Cava’s new direction

Cava’s growing export ratio has shown resilience during the pandemic as new regulatory steps aim to increase the value of sales and strengthen the Cava image.

Barnaby Eales gives an up-to-date overview.

The DO Cava wants to get away from the mass image
The DO Cava wants to get away from the mass image

Every year on 23 April, Catalonia celebrates its patron saint, Sant Jordi, with the spectacular exchange of books and roses in the streets. This year, Cava producers aim to lighten the sombre mood caused by the impact of pandemic restrictions on bars and restaurants. For the first time, dozens of established contemporary writers will sign their books in Cava wineries, rather than at street stalls. The aim of the initiative is to boost greater domestic consumption of Cava.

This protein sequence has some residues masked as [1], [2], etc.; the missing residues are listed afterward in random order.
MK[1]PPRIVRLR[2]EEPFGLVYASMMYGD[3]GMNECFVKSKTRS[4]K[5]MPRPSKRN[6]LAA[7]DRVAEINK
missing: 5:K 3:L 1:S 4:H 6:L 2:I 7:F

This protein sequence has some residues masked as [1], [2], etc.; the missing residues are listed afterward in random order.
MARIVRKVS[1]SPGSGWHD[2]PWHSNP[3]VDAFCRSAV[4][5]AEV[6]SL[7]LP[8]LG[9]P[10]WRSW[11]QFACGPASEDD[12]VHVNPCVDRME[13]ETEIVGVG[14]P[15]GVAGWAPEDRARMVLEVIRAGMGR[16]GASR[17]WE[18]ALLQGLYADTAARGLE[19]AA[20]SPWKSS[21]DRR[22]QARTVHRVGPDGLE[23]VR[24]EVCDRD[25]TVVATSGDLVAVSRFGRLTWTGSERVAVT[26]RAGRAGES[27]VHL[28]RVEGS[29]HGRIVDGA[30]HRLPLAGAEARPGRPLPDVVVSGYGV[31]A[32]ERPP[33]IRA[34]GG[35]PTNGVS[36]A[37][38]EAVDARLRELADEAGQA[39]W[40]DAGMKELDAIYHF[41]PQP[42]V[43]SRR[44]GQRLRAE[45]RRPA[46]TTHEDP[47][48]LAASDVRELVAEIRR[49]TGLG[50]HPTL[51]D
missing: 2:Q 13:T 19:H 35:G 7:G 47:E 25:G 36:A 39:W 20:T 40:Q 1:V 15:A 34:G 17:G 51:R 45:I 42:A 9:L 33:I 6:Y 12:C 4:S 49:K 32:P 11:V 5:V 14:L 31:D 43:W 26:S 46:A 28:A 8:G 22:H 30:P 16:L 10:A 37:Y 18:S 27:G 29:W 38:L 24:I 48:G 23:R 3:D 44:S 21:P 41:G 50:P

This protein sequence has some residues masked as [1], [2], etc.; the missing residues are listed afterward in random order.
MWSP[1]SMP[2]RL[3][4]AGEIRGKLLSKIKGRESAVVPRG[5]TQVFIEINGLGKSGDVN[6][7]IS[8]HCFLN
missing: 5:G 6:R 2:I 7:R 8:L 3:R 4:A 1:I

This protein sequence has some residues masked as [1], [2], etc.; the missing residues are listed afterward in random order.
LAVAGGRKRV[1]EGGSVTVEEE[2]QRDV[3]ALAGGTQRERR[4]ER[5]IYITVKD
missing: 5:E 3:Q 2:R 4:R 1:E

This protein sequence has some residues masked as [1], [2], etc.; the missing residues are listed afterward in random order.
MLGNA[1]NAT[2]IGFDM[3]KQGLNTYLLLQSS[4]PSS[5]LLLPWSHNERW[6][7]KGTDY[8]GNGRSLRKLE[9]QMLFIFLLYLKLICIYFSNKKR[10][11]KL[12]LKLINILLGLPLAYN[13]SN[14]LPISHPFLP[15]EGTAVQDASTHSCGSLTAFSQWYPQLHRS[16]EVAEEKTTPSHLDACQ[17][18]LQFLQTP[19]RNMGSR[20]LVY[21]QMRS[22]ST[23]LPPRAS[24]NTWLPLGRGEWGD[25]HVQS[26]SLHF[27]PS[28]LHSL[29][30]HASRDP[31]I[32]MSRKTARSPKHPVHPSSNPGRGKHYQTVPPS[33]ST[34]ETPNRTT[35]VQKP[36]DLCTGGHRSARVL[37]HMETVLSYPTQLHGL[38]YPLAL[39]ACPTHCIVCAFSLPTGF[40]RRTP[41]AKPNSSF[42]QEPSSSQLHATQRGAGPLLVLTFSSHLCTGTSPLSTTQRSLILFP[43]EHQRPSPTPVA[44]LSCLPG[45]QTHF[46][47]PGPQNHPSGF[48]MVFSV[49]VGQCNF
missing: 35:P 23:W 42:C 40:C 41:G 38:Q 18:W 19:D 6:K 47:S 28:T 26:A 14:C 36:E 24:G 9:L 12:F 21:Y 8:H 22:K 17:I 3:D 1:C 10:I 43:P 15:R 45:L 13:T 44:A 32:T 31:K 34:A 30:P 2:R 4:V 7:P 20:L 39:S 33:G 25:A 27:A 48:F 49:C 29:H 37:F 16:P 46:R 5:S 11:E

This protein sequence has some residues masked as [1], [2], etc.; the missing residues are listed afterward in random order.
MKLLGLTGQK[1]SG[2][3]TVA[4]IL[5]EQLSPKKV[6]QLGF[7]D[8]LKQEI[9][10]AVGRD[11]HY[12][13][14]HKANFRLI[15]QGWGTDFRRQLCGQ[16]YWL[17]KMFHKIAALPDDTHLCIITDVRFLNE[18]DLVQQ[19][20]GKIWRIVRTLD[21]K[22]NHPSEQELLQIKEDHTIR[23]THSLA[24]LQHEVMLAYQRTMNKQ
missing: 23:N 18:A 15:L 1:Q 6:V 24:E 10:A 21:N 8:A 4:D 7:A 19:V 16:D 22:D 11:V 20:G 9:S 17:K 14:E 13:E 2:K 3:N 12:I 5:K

In 2020, Cava shipments to the domestic market’s on-trade sector plunged by 38.8 percent, according to the Cava DO board (Denominacion de Origen). However, sales prospects were raised in April, when several leading Cava companies, including Vallformosa, Juve y Camps and Codorniu, reported signs of a recovery based on increased sales in March. Cava producers expect sales in all markets to be further lifted in the run-up to Christmas, when 30 percent of Cava production is traditionally sold.

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